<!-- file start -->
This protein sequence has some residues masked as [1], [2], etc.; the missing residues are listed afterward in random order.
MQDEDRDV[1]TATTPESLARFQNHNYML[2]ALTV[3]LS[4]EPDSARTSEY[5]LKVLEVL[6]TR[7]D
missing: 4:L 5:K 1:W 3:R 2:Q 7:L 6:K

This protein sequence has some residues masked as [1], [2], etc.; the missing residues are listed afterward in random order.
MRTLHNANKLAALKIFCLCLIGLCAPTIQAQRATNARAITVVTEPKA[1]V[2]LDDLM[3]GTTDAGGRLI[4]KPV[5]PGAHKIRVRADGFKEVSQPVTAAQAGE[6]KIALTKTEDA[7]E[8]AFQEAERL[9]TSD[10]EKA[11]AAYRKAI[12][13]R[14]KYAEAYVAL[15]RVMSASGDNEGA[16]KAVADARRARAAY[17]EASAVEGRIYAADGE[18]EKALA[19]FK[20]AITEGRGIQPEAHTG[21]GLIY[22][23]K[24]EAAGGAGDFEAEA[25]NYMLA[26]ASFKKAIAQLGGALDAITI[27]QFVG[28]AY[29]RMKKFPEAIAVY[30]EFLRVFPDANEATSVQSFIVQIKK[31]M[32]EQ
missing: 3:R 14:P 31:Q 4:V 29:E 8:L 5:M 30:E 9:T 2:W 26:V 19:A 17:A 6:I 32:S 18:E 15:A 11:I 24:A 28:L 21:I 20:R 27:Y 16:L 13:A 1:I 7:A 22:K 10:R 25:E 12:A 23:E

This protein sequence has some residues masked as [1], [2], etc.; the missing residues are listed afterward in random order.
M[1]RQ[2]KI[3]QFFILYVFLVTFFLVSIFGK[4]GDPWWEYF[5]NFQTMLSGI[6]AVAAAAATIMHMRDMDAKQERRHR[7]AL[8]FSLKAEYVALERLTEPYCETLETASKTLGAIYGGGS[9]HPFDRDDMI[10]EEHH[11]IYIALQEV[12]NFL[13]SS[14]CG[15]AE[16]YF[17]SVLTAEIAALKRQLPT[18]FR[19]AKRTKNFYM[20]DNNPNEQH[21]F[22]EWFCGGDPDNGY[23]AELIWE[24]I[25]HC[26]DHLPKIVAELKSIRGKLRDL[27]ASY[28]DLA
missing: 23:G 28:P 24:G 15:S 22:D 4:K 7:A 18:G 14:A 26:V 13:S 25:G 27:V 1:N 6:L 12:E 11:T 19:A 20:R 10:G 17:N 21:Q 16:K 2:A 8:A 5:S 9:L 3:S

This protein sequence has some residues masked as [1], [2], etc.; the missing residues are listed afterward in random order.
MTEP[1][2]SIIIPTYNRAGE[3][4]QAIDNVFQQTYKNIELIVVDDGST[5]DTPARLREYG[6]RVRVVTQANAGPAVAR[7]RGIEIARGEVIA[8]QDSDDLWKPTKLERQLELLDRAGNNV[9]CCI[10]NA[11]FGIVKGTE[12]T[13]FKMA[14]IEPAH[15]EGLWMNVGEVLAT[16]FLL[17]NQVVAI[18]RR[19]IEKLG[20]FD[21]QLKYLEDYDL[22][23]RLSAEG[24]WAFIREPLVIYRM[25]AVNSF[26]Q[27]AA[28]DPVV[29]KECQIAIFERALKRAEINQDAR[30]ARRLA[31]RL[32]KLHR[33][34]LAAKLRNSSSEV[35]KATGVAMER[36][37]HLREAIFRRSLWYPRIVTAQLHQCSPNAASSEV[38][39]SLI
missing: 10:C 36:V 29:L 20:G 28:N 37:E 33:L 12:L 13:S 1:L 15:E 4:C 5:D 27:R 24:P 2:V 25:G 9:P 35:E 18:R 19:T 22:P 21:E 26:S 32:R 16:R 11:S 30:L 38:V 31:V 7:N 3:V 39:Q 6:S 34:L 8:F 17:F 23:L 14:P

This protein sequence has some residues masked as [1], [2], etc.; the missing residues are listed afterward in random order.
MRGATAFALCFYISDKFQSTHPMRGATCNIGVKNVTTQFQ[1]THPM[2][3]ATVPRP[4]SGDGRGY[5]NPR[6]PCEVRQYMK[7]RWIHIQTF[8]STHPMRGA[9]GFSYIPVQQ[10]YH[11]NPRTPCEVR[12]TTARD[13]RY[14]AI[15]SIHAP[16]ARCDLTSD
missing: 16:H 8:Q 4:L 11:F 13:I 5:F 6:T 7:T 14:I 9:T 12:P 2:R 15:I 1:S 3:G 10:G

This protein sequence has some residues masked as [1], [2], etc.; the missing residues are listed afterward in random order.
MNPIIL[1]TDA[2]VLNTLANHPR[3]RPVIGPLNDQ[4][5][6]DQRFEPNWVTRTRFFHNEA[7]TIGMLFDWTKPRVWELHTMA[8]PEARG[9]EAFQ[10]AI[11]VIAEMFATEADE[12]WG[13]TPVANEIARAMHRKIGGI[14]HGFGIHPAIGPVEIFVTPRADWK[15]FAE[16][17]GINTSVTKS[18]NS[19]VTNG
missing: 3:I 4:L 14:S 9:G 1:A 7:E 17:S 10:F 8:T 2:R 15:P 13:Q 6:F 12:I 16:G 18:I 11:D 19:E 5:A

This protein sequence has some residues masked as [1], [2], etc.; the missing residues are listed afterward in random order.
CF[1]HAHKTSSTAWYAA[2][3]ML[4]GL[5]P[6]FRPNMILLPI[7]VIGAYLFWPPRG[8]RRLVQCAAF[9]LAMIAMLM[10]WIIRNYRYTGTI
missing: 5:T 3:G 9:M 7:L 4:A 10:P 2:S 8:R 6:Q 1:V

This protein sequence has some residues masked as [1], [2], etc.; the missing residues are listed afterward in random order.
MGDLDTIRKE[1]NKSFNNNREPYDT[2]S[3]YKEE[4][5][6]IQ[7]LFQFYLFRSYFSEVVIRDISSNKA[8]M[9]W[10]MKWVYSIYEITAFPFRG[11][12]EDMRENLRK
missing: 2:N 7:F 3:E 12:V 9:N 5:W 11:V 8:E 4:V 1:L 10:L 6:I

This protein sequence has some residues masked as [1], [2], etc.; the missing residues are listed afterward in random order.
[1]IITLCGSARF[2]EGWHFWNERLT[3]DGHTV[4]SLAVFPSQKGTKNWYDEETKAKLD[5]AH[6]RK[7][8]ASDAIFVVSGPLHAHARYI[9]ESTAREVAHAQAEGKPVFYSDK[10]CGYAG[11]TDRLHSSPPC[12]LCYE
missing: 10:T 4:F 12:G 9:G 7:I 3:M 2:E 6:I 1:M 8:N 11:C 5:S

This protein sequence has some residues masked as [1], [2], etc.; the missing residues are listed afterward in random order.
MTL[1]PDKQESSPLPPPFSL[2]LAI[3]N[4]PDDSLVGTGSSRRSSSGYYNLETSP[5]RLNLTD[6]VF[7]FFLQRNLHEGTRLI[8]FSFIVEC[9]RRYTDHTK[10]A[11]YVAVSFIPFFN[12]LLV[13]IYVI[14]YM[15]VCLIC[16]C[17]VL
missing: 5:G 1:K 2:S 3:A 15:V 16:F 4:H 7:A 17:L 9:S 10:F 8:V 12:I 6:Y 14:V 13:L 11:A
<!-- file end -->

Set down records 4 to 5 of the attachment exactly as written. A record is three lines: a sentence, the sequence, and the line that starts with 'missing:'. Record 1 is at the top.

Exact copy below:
This protein sequence has some residues masked as [1], [2], etc.; the missing residues are listed afterward in random order.
MTEP[1][2]SIIIPTYNRAGE[3][4]QAIDNVFQQTYKNIELIVVDDGST[5]DTPARLREYG[6]RVRVVTQANAGPAVAR[7]RGIEIARGEVIA[8]QDSDDLWKPTKLERQLELLDRAGNNV[9]CCI[10]NA[11]FGIVKGTE[12]T[13]FKMA[14]IEPAH[15]EGLWMNVGEVLAT[16]FLL[17]NQVVAI[18]RR[19]IEKLG[20]FD[21]QLKYLEDYDL[22][23]RLSAEG[24]WAFIREPLVIYRM[25]AVNSF[26]Q[27]AA[28]DPVV[29]KECQIAIFERALKRAEINQDAR[30]ARRLA[31]RL[32]KLHR[33][34]LAAKLRNSSSEV[35]KATGVAMER[36][37]HLREAIFRRSLWYPRIVTAQLHQCSPNAASSEV[38][39]SLI
missing: 10:C 36:V 29:L 20:G 28:N 37:E 33:L 12:L 13:S 1:L 15:E 4:C 5:D 27:R 24:P 2:V 25:G 9:P 35:E 18:R 19:T 22:P 21:E 26:S 32:R 16:R 11:S 30:L 38:V 31:V 7:N 3:V 39:Q 6:S 34:L 8:F 17:F 23:L 14:P

This protein sequence has some residues masked as [1], [2], etc.; the missing residues are listed afterward in random order.
MRGATAFALCFYISDKFQSTHPMRGATCNIGVKNVTTQFQ[1]THPM[2][3]ATVPRP[4]SGDGRGY[5]NPR[6]PCEVRQYMK[7]RWIHIQTF[8]STHPMRGA[9]GFSYIPVQQ[10]YH[11]NPRTPCEVR[12]TTARD[13]RY[14]AI[15]SIHAP[16]ARCDLTSD
missing: 16:H 8:Q 4:L 11:F 13:I 5:F 6:T 7:T 14:I 9:T 12:P 2:R 15:I 1:S 3:G 10:G